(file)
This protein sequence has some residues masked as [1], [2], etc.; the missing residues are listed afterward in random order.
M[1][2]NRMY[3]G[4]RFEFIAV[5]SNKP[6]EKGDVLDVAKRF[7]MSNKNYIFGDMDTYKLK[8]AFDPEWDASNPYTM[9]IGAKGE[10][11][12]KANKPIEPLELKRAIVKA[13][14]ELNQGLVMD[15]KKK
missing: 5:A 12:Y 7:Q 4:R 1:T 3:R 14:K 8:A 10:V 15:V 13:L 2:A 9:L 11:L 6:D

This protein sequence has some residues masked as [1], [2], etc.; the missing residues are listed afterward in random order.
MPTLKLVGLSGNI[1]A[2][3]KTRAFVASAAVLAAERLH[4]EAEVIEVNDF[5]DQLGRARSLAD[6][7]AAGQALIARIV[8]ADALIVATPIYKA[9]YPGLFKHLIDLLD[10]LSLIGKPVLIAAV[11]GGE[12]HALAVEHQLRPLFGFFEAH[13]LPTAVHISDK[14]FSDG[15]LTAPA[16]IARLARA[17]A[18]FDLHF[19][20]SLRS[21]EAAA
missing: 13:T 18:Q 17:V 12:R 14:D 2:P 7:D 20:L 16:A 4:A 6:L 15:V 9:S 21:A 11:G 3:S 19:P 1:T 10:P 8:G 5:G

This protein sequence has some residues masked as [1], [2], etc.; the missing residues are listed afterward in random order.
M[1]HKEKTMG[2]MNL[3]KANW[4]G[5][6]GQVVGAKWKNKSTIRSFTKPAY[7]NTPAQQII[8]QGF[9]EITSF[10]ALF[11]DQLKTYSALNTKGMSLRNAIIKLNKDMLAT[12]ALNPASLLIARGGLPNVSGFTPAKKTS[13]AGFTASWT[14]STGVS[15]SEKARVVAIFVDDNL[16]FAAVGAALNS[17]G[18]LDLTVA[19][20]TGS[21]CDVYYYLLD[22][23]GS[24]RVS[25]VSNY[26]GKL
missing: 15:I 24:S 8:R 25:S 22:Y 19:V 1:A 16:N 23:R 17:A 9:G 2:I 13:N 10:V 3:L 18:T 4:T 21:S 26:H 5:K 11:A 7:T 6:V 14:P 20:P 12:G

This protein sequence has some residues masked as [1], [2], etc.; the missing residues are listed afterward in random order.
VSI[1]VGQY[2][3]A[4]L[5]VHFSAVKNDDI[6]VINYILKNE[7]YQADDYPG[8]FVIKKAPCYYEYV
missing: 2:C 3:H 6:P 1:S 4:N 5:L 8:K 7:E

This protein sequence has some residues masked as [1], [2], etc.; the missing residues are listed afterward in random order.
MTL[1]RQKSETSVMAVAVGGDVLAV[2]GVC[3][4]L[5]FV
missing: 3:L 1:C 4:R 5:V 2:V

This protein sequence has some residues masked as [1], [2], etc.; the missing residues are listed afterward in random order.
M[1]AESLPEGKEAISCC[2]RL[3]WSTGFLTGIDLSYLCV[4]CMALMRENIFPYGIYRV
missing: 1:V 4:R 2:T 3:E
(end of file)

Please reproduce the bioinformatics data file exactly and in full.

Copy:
This protein sequence has some residues masked as [1], [2], etc.; the missing residues are listed afterward in random order.
M[1][2]NRMY[3]G[4]RFEFIAV[5]SNKP[6]EKGDVLDVAKRF[7]MSNKNYIFGDMDTYKLK[8]AFDPEWDASNPYTM[9]IGAKGE[10][11][12]KANKPIEPLELKRAIVKA[13][14]ELNQGLVMD[15]KKK
missing: 5:A 12:Y 7:Q 4:R 1:T 3:R 14:K 8:A 10:V 15:V 13:L 2:A 9:L 11:L 6:D

This protein sequence has some residues masked as [1], [2], etc.; the missing residues are listed afterward in random order.
MPTLKLVGLSGNI[1]A[2][3]KTRAFVASAAVLAAERLH[4]EAEVIEVNDF[5]DQLGRARSLAD[6][7]AAGQALIARIV[8]ADALIVATPIYKA[9]YPGLFKHLIDLLD[10]LSLIGKPVLIAAV[11]GGE[12]HALAVEHQLRPLFGFFEAH[13]LPTAVHISDK[14]FSDG[15]LTAPA[16]IARLARA[17]A[18]FDLHF[19][20]SLRS[21]EAAA
missing: 13:T 18:Q 17:V 12:R 14:D 2:P 7:D 20:L 16:A 4:A 6:L 15:V 9:S 21:A 11:G 3:S 19:P 1:T 10:P 8:G 5:G

This protein sequence has some residues masked as [1], [2], etc.; the missing residues are listed afterward in random order.
M[1]HKEKTMG[2]MNL[3]KANW[4]G[5][6]GQVVGAKWKNKSTIRSFTKPAY[7]NTPAQQII[8]QGF[9]EITSF[10]ALF[11]DQLKTYSALNTKGMSLRNAIIKLNKDMLAT[12]ALNPASLLIARGGLPNVSGFTPAKKTS[13]AGFTASWT[14]STGVS[15]SEKARVVAIFVDDNL[16]FAAVGAALNS[17]G[18]LDLTVA[19][20]TGS[21]CDVYYYLLD[22][23]GS[24]RVS[25]VSNY[26]GKL
missing: 15:I 24:S 8:R 25:S 22:Y 19:V 1:A 16:N 23:R 17:A 9:G 2:I 13:N 10:V 3:L 18:T 4:T 21:S 26:H 5:K 11:A 7:T 6:V 14:P 20:P 12:G

This protein sequence has some residues masked as [1], [2], etc.; the missing residues are listed afterward in random order.
VSI[1]VGQY[2][3]A[4]L[5]VHFSAVKNDDI[6]VINYILKNE[7]YQADDYPG[8]FVIKKAPCYYEYV
missing: 2:C 3:H 6:P 1:S 4:N 5:L 8:K 7:E

This protein sequence has some residues masked as [1], [2], etc.; the missing residues are listed afterward in random order.
MTL[1]RQKSETSVMAVAVGGDVLAV[2]GVC[3][4]L[5]FV
missing: 3:L 1:C 4:R 5:V 2:V

This protein sequence has some residues masked as [1], [2], etc.; the missing residues are listed afterward in random order.
M[1]AESLPEGKEAISCC[2]RL[3]WSTGFLTGIDLSYLCV[4]CMALMRENIFPYGIYRV
missing: 1:V 4:R 2:T 3:E